Peter Buttigieg, the Democratic mayor of South Bend, Indiana and a 2020 presidential candidate, claimed Wednesday that Obamacare is a "conservative, market-oriented" concept.
Buttigieg appeared on MSNBC's "MTP Daily," where he discussed his qualifications for the presidency. Host Chuck Todd played a clip of President Donald Trump castigating socialism during his State of the Union address on Tuesday night
"We are the United States. We are alarmed by the new calls to adopt socialism in our country," Trump said. "Tonight we renew our resolve that America will never be a socialist country."
Todd then said that Trump was "conflating" the democratic-socialist movement, name-checking Rep. Alexandria Ocasio-Cortez (D., N.Y.). He then noted that Buttigieg is a progressive and asked him what the distinction is between a Democrat and a socialist.
"I think socialist in this context has become more of a name for name calling than an actual concept," Buttigieg said. "I think this is one example where generations view this differently, and to me and my generation, I think that remark is incredibly out of touch. I understand that for an older generation living through the Cold War, when socialism was associated with communism and communism was associated with totalitarianism, calling something socialist could be a kill switch."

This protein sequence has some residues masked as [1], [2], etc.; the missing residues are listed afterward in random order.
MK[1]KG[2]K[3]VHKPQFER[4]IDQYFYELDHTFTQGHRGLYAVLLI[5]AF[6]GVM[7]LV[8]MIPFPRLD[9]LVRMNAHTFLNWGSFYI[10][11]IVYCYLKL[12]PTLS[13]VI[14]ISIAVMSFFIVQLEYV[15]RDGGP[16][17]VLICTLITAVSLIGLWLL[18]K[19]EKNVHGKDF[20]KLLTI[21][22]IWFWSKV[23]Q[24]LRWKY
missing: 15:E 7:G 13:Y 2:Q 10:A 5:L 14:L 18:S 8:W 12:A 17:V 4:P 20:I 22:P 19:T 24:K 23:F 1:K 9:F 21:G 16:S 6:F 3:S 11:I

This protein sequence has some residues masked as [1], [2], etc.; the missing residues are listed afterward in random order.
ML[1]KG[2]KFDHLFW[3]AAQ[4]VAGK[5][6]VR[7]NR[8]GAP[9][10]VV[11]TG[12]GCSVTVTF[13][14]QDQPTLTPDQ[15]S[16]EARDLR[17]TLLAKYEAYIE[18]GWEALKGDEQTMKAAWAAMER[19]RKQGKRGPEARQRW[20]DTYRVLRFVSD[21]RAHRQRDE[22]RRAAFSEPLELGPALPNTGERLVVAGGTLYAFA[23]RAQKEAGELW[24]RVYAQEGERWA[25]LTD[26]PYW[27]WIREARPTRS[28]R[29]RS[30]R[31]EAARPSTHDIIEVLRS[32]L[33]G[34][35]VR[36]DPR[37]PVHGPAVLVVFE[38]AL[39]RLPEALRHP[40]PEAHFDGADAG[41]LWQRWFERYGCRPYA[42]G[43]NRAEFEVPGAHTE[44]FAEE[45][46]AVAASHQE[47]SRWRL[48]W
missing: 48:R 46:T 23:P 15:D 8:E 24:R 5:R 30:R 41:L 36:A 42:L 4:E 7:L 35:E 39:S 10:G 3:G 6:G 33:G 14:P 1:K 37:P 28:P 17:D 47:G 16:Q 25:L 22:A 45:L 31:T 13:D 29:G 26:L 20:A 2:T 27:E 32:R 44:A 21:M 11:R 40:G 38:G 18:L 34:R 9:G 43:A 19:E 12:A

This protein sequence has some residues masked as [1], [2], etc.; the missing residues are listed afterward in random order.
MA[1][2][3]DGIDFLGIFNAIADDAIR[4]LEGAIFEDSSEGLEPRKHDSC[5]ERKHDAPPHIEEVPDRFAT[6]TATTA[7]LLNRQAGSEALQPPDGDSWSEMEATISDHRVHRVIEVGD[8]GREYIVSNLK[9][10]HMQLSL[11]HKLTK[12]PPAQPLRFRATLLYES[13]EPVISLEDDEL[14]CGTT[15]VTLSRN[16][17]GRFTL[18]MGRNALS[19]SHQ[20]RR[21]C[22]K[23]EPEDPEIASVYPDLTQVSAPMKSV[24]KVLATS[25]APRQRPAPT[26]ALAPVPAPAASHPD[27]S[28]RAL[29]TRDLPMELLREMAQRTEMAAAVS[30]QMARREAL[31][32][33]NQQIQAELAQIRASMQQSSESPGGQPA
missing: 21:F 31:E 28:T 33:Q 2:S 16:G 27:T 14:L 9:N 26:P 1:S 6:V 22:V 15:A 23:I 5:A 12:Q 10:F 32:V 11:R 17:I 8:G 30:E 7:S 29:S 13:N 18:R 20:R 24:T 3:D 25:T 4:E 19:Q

"I think my generation just wants to know if an idea is good," the mayor continued. "Asserting that an idea is socialist, which by the way is something they did even for basically conservative, market-oriented ideas like Obamacare—that spell cannot be cast on our generation, because we don't live in a time when you have capitalism and democracy on one side and socialism and communism on the other."
On Sunday, Buttigieg touted his support for a single-payer health care system during an interview on ABC's "This Week" with host George Stephanopoulos.
"You're for a single-payer system, aren't you?" Stephanopoulos asked.
"I think so. I think that's the right place for us to head as a country, and we can debate the finer points of how to get there," Buttigieg said. "I studied in the U.K., where there is not only single payer, but nationalized medicine, which we're not calling for even there. There is a role for the private sector. I just don't believe that leaving Americans to the tender mercies of corporations is the best way to organize the health sector in this country."